Oklahoma! in Development to Become Musical TV Series | Playbill

Film & TV News Oklahoma! in Development to Become Musical TV Series The adaptation of the 1943 musical will modernize the story and include both new songs and Rodgers and Hammerstein classics.
The original Broadway cast of Oklahoma! The Library of Congress

Indie Studio Skydance Television is collaborating with the Rodgers & Hammerstein Organization to develop a TV series from the classic 1943 musical Oklahoma!, currently enjoying a dramatically re-imagined revival production on Broadway. The news was reported by The Hollywood Reporter.

The serialized adaptation, being written by John Lee Hancock (The Blindside) and Bekah Brunstetter (This Is Us, Off-Broadway's The Cake), will update the story to modern times and feature newly arranged Rodgers and Hammerstein tunes alongside new original songs. No network is attached to the project, but Skydance plans to shop the series out to cable and streaming outlets.

Oklahoma! would not be the first Rodgers and Hammerstein musical to be developed for television. The King and I was adapted into Anna and the King, a non-musical series with its original stage and film star Yul Brynner reprising his role as the King of Siam in 1972, though it only lasted for one season. A failed pilot of a 1976 State Fair series, not expressly based on the movie musical but rather the book on which it was based, was included as a bonus feature on DVD and Blu-ray releases of the 1945 Rodgers and Hammerstein musical film as well.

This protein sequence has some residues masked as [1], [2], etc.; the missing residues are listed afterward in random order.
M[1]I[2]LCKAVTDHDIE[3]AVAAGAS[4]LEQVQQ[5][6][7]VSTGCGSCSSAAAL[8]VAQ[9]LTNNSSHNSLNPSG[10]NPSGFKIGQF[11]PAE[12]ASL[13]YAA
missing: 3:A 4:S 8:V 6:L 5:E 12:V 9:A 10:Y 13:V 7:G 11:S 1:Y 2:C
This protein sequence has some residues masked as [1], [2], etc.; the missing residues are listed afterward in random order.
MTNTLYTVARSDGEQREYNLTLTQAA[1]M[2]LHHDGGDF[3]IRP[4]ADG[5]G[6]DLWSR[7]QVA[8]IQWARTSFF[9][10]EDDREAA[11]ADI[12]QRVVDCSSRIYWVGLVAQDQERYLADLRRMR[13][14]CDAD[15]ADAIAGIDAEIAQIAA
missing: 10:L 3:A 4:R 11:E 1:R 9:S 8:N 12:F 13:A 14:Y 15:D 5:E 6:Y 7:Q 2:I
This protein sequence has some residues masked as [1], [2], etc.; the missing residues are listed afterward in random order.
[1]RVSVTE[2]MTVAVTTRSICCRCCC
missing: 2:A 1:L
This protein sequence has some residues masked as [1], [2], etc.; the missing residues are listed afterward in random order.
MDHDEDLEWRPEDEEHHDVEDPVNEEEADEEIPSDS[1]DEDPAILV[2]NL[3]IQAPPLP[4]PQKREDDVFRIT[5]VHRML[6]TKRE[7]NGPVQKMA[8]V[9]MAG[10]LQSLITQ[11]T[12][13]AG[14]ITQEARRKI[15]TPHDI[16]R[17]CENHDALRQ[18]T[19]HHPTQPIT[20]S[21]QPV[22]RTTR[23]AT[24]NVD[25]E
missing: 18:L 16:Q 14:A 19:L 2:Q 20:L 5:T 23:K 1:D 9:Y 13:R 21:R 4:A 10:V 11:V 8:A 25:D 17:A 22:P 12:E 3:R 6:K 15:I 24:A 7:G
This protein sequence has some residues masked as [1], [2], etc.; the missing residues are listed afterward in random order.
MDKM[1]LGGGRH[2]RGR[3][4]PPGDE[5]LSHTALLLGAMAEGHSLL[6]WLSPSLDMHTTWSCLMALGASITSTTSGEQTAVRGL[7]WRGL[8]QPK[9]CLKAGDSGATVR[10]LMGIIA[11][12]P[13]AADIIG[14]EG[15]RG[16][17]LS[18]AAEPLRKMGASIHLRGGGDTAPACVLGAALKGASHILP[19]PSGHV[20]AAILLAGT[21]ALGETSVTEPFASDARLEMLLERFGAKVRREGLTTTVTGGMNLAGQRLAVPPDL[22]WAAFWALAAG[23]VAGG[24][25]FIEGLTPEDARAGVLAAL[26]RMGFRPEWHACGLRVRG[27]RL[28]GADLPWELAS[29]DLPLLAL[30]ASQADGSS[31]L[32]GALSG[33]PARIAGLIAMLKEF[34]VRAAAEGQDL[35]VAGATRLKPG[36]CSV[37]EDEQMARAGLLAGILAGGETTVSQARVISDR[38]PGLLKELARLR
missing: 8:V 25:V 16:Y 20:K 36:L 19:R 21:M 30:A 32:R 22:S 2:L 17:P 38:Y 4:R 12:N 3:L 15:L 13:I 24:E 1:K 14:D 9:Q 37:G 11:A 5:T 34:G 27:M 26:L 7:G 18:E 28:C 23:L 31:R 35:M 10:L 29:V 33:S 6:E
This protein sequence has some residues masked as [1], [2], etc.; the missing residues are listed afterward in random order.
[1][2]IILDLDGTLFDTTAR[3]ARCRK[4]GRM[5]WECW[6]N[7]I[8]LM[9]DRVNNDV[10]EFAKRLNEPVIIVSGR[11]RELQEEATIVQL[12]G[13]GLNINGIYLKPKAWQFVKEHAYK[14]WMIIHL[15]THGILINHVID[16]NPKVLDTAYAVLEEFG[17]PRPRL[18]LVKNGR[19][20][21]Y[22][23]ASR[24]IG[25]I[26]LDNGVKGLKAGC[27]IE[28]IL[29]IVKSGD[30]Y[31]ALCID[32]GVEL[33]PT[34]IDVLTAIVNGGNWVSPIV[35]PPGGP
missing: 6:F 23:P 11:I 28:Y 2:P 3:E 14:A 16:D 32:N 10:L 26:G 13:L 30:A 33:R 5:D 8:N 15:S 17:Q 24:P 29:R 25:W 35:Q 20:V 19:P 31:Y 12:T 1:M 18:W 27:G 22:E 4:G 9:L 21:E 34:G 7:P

Hancock is set to direct the series' pilot episode and executive produce with Brunstetter, Rodgers & Hammerstein Organization President Ted Chapin, Concord Music's Film and TV Head Sophia Dilley, and Skydance TV's David Ellison, Dana Goldberg, and Marcy Ross. Bill Bost, Skydance Senior Vice President, will oversee the project.

The first collaboration between the Broadway golden age powerhouse duo of Richard Rodgers and Oscar Hammerstein II, Oklahoma! was adapted from Lynn Riggs' play Green Grow the Lilacs, and featured groundbreaking choreography by Agnes de Mille. The original production, which premiered on Broadway in 1943, is largely credited with being the first musical to fully integrate its book, score, and choreography towards advancing the plot.

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